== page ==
There is still a lot of the Indians starting line-up left up in the air for 2018 (in fact, the only real “guaranteed” spots are Bradley Zimmer in CF, Francisco Lindor at SS and now Alonso and Encarnacion at 1B/DH), but this does simplify the situation. Should the Indians go back to Jason Kipnis at second and Jose Ramirez at 3B, Yandy Diaz could be that DH against left handed pitchers. If Roberto Perez and Yan Gomes are hitting more like the 2014-2015 than 2016-2017, they could also provide that extra right handed bat, especially if Francisco Mejia is on the roster and catcher at bats are hard to come by. In any event, it’s likely that Alonso will not be as regular of a player as he was with Oakland, but he should be productive enough to be worth what is now a paltry $8M per season salary.

The final interesting part of the Alonso deal is the Bobby Bradley factor. Coming off a positive season in AA, then a slightly less positive season in the Arizona Fall League, Bradley is easily set to be the Columbus Clippers starting first baseman in 2018. However, as seen in the AFL, Bradley still has major plate discipline issues and is likely at least a full year away from the Majors. For a team running out of prime contention years (particularly considering the years of Corey Kluber and Carlos Carrasco not only under team control, but in their prime), the Indians couldn’t afford to wait out a season without a real first baseman. The Encarnacion/Kipnis/Brantley/Gomes fill in combination could have worked, but it wouldn’t have been dominant. Adding Alonso give the Indians a real power threat for the next two years while they wait for their internal power threat.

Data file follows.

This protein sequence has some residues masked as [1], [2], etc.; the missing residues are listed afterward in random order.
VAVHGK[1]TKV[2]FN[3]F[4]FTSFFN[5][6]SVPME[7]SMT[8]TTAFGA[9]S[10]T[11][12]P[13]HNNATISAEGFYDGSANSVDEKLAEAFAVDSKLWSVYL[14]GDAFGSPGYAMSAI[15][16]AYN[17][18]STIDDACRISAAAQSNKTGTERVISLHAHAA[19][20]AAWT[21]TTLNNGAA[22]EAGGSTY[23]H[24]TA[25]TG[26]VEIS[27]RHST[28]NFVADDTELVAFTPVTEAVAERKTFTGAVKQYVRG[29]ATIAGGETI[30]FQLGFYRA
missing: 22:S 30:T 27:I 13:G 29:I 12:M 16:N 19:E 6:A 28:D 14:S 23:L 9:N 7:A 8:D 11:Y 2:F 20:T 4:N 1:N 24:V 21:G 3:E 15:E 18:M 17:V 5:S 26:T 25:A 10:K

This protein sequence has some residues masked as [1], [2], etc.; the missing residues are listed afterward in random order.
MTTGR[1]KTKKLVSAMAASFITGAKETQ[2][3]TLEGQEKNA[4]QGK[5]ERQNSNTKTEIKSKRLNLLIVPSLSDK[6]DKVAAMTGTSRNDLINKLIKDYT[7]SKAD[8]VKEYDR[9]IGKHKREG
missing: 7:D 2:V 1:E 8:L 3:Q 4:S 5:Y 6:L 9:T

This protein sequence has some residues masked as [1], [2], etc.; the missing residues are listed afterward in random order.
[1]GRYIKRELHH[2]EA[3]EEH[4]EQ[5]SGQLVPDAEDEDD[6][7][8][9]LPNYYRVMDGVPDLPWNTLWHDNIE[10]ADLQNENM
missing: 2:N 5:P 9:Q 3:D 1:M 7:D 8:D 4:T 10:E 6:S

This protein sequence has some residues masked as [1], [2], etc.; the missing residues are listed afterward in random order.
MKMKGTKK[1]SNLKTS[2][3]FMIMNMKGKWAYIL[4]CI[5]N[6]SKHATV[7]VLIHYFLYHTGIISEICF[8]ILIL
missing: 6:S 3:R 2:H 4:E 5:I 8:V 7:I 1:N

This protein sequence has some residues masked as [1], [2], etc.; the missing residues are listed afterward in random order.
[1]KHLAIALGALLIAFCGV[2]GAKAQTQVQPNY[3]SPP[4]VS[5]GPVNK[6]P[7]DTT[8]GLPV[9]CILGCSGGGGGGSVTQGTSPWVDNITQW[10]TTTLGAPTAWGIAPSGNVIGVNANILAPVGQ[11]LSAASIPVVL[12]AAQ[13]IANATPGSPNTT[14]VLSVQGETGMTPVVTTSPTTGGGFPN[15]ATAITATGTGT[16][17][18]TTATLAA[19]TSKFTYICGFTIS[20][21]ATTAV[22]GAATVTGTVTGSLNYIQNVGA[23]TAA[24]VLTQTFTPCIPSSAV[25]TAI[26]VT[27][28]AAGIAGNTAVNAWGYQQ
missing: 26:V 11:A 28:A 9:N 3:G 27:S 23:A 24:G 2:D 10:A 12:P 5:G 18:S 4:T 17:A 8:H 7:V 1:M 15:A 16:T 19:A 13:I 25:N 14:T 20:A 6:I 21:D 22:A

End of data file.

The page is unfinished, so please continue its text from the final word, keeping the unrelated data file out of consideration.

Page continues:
Looking into 2019 and the possibility of Bradley, he has very similar split stats to Alonso, so a platoon is unlikely. Instead, Alonso’s guaranteed status should make it easier for the Indians to ease Bradley into the role (based on the handling of previous top prospects, the Indians will likely wait until June 2019 to bring him up at all) allowing the Indians to work him in slowly when he has the greatest chance of success. With a vesting option (and $1M buyout) for 2020, the Indians should be able to use Bradley’s performance in 2019 to gauge whether or not to push for Alonso’s option in 2020.

Of course, this is still in the long distant future. For now, the Indians 2018 team is a little clearer, but far from finished. Now, the focus must switch to either acquiring a third baseman or formally stating that they will go back to the early formation from 2017 with Kipnis at second and Ramirez at third. Either way is acceptable, but there is no question that the team would be stronger with a proven Major Leaguer over Yandy Diaz (the potential internal 3B if Kipnis is considered an outfielder with Ramirez at 2B). There is still plenty of time to work something out, and now that 1B has been solved, something should materialize in the near future.